The Kids in the Hall, performing in Dallas tonight, dust off the rust with two shows at Austin’s Moontower Comedy Festival.
published Sunday, April 27, 2014
Austin â€” The Kids in the Hall are rolling through Texas on their Rusty and Ready tour, a public outing of material destined for a longer Northeast tour in June. Itâ€™s a follow-up to their series of five reunion shows at their old stomping grounds, The Rivoli, in Toronto last December. (More on that project here.) After a two-night stint at Moontower Comedy & Oddity Festival in Austin, the show comes to the Majestic in Dallas on Sunday.
This was fresh-baked comedy, recently written and rehearsed that week at The New Movement in Austin. The newness was alluded to in an opening musical monologue by Kevin McDonald, which also recapped the Kidsâ€™ history for non-insiders, including the ill-fated movie Brain Candyâ€™s five-million dollar loss. It was accompanied by a comically inept soft-shoe dance that provided the first of many references to their advancing ages: â€śWeâ€™re the group your grandpa told you about.â€ť
The kick-off featured the sight gag of the Kids in wedding dresses, putting up front their well-known proclivity for cross-dressing. They waxed on the benefits of wearing themâ€”â€śItâ€™s easier to hail a cabâ€ťâ€”and riffed about gay marriage, with Mark McKinneyâ€™s pregnant belly never mentioned. Bruce McCulloch tossed off a bit on a bank teller fantasizing about a wilder life. A bit on couples at a Brokeback Mountain screening, with the women oblivious to the menâ€™s true relationship, went on a bit long.
McKinney and Scott Thompson spun off a sly satire about improv, portraying a pair trying to work-up a scene, parroting the phrases learned in improv class such as â€śYes, and,â€ť rather than actually learning from them. The scattered improv fans in the audience found it hilarious, causing others to look at us puzzled.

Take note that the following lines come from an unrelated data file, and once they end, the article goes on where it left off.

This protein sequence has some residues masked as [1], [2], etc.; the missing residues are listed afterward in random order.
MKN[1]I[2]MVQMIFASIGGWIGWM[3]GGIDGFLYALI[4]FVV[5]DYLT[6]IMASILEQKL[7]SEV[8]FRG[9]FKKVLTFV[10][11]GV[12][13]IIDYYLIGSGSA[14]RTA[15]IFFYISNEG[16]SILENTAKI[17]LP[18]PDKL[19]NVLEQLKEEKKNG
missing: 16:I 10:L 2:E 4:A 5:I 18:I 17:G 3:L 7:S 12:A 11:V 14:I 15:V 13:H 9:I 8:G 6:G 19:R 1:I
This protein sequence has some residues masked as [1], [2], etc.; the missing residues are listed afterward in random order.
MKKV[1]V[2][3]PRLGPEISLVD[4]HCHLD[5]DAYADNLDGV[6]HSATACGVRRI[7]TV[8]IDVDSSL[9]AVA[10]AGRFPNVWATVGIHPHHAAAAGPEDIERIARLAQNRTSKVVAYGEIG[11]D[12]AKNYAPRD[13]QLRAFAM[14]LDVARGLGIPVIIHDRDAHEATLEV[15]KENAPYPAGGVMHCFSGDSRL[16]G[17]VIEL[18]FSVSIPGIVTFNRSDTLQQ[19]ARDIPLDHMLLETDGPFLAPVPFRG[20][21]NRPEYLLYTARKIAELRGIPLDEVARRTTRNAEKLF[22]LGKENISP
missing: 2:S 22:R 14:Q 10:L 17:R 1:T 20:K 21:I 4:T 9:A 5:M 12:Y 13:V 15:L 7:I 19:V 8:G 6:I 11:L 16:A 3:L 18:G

McCullochâ€™s surprising skills as an actor came to the fore in a skit on Canadian politeness and rush to apology. He genuinely copped to causing cancer, even Thompsonâ€™s near-fatal B-cell non–Hodgkin’s gastric lymphoma, an aggressive stomach cancer, as well as the other memberâ€™s divorces. McCulloch presented one of his trademark monologues with ruminations on being a super-nerdâ€”â€śIâ€™m on the spectrumâ€ťâ€”and offered the best line of the night: â€śThe conspiracy about government conspiracies is that they donâ€™t exist.â€ť
But it was the updating of classic characters that the fan base came to see, even though Headcrusher and Cabbage Head never showed up. Simply the appearance of Sir Simon Milligan (Kevin McDonald) and his evil sidekick Hecubus (Dave Foley) prompted huge cheers. Hecubus, the â€śboy toy of Hell,â€ť got confused if heâ€™s serving Santa or Satan in the Pit of Ultimate Darkness.
McKinneyâ€™s reprise of the lascivious Chicken Lady was well received. The aging avian femme fatale could no longer afford gigolos and was trying her hand at dating, but intended mate Foley would have none of it. Thompson turned in a polished Buddy Cole monologue on gay kids being bulliedâ€”â€śTrans is so much more chic than sissyâ€ťâ€”and slacker teachersâ€”â€śThese days kids get stars for not waking up dead.â€ť
Sketch acts now tend to go for satire, whereas the Kids prefer to tickle while whispering subversive nothings in your ear. They are Canadian warped, genuinely weird and Pythonesque, ever pushing their bits into absurdity. A skit on pretentious foodies went well past insanity. Itâ€™s a well-fluffed silliness with pointed messages embedded so deep they donâ€™t kick in until two beats after the joke.
Rusty and Ready is a deeper show than prior reunions. Even if the rust flakes showed in the form of flubbed lines and performers frequently cracking up on stage, itâ€™s good to see the group together again. The Kids fervent fan base was more than happy to laugh along. As McCullough signed off at the end: â€śThank you for watching the rust fall off of us.”